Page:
Richard D. L. Fulton
(10/26) By the time the readers of the News-Journal read this, it may be over, or it may not, depending on which model holds up as "Stormzilla," Sandy, hammers its way passed the Mid-Atlantic offshore, or into Maryland and Pennsylvania.
Models aside, the region must still prepare for the possibility of the "storm of the century" as Hurricane Sandy heads toward a collision course with a northeastern class storm somewhere in the Mid-Atlantic Region with the Mason-Dixon line in its sights.
Seamus Mooney, director of emergency preparedness, Frederick County Division of Emergency Management, said late last week that the county Department of Public Works has already been dispatched to clear culverts and drainage ditches to facilitate the passage of any storm water accruing during the storm. "We want to make sure those are opened
In addition, maintenance workers are being sent to check out power and back-up electricity generators at county facilities for prepare them for possible impact should the storm strike.
The school board has also been meeting to discuss county school-related issues any severe storm could inflict.
As of late last week, he said, "Every model that comes out (predicting Sandy’s storm track), the storm is projected shifting westward. The more west it comes, the worst it comes to be. A little bit of the unknown is the cold front," Mooney stated, "which could hold the storm up and cause it to sit over us a day or so," possibly into the
first of November.
With trees still laden with leaves, a direct hit of a significant storm could result in downed limbs and trees taking down power lines, and flooding. In a worst case scenario, flooding could last for days and power outages could last as long as it takes for power companies to untangle the mess, repair the damages, and get back on-line.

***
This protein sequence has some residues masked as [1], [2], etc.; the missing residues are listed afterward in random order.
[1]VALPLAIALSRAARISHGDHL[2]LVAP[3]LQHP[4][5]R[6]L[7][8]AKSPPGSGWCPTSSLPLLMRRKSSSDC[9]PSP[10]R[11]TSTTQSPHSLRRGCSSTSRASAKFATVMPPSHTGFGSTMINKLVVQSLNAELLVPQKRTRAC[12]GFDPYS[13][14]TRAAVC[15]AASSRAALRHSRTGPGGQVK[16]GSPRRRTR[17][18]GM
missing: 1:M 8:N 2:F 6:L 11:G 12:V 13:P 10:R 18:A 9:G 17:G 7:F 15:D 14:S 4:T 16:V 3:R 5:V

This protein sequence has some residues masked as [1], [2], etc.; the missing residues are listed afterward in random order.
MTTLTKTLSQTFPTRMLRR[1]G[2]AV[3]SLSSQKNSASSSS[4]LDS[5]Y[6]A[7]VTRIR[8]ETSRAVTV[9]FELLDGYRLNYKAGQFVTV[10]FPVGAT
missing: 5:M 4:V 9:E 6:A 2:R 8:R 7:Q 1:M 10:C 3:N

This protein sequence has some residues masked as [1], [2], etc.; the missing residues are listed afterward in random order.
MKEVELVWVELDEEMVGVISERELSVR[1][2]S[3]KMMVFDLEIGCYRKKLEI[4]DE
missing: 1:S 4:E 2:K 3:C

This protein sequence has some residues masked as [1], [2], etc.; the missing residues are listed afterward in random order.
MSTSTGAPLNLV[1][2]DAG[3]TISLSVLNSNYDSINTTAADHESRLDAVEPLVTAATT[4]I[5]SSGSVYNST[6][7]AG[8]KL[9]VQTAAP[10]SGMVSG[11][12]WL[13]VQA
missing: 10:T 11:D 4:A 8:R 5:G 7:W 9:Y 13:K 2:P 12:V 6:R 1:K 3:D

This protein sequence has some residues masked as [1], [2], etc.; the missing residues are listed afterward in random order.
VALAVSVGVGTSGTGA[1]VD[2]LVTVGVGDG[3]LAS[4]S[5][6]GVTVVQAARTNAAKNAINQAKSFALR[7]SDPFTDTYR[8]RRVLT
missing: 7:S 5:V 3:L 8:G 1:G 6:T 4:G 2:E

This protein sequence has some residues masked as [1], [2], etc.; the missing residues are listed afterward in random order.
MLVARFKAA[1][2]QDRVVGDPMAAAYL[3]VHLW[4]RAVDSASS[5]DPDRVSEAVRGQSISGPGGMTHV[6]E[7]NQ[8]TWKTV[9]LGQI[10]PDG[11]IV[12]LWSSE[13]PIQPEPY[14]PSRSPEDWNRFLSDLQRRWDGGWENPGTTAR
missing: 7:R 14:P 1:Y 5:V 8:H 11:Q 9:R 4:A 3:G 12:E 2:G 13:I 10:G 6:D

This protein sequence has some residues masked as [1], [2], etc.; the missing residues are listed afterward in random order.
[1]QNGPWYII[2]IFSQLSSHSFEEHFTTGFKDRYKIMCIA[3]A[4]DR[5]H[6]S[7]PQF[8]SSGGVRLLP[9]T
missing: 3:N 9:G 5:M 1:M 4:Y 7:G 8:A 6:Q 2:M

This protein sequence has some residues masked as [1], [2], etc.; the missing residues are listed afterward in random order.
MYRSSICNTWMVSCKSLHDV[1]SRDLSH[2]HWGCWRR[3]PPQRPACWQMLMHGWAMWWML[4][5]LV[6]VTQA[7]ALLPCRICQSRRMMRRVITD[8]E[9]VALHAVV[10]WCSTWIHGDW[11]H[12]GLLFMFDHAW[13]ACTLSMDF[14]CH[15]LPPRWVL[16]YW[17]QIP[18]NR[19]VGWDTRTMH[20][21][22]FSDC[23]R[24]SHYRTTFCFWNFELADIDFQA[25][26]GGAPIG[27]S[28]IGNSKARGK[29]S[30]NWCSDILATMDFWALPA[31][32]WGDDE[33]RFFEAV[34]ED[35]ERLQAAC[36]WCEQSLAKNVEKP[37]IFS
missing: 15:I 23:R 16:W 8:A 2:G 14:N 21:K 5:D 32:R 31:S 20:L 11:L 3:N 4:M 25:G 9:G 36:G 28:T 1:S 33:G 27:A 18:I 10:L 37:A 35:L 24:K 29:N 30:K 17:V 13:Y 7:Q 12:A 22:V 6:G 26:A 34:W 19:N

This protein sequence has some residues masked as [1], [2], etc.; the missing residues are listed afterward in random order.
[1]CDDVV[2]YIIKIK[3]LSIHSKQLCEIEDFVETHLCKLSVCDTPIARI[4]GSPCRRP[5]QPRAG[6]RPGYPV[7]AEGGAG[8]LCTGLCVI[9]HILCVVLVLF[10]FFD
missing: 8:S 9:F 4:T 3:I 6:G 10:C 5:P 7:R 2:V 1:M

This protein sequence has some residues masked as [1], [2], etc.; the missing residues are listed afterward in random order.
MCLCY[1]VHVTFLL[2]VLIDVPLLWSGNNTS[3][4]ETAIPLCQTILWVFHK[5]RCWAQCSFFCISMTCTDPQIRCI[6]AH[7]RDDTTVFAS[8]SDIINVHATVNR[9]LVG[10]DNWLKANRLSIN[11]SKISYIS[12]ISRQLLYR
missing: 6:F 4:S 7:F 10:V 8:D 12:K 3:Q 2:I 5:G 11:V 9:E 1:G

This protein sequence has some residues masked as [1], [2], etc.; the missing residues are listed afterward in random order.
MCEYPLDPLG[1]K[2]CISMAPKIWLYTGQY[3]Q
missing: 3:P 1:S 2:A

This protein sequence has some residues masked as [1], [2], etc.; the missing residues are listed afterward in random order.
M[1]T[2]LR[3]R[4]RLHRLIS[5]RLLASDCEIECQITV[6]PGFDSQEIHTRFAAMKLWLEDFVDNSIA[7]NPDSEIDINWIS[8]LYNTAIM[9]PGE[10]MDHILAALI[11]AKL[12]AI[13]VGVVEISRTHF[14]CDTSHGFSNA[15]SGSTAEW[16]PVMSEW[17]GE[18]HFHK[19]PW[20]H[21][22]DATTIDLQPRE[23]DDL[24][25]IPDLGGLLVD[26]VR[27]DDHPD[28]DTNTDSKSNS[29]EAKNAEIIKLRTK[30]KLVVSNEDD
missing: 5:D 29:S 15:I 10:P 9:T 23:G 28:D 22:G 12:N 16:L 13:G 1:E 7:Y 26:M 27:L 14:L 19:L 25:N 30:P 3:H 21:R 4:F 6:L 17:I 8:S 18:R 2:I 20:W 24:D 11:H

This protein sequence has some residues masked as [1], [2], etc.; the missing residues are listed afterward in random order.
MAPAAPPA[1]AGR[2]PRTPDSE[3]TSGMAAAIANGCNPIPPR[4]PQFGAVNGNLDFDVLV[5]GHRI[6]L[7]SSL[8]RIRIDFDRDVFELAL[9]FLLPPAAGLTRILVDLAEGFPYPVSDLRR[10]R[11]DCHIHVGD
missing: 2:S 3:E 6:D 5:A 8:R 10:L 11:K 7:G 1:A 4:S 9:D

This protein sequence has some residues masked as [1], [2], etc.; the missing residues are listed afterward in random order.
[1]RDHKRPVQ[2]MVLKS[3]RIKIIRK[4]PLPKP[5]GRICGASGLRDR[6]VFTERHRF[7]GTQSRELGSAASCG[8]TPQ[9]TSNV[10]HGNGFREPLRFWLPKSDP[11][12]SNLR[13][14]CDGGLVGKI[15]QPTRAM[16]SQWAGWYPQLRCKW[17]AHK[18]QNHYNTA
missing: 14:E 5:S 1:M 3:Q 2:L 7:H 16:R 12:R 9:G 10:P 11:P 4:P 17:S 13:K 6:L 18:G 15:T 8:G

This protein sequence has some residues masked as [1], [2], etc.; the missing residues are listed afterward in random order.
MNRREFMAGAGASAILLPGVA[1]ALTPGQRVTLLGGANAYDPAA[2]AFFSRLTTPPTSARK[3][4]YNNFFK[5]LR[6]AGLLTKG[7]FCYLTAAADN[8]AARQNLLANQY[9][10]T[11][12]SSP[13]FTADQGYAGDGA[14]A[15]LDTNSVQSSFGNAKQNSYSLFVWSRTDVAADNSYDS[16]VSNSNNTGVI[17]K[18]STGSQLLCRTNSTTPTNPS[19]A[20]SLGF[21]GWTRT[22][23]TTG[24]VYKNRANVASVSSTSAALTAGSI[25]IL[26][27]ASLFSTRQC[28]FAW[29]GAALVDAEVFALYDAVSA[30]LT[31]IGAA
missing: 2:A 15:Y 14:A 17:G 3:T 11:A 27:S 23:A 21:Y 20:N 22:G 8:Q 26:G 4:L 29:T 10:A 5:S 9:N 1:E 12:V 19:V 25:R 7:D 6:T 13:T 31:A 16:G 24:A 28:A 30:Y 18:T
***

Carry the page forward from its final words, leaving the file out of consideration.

As is the case in many regional and local emergency management or response entities, the Fairfield Regional Emergency Management Agency (FREMA) was in wait-and-see mode.
Andrew "AJ" Aldrich, FREMA emergency management coordinator, said the staff reviewed in emergency management plan in preparation. "We just rewrote it a couple of months ago, so it’s pretty much up to speed," he stated.
"Like everybody else, we’re just watching the weather," he said. FREMA also sent out emails to make "to see the (FREMA) staff will be in the area and give them a heads up."
Hurricane Sandy had already inflicted 21 deaths across the Caribbean, 11 of which occurred in Cuba, nine in Haiti, and one in Jamaica, as it prepared to make its northward turn towards the United States October 26.
Sandy was project to travel off-shore until it potentially impacted the Mid-Atlantic and collides with the northeaster.
Atlantic hurricane season generally occurs from May 15 through November 30, according to the National Hurricane Center.
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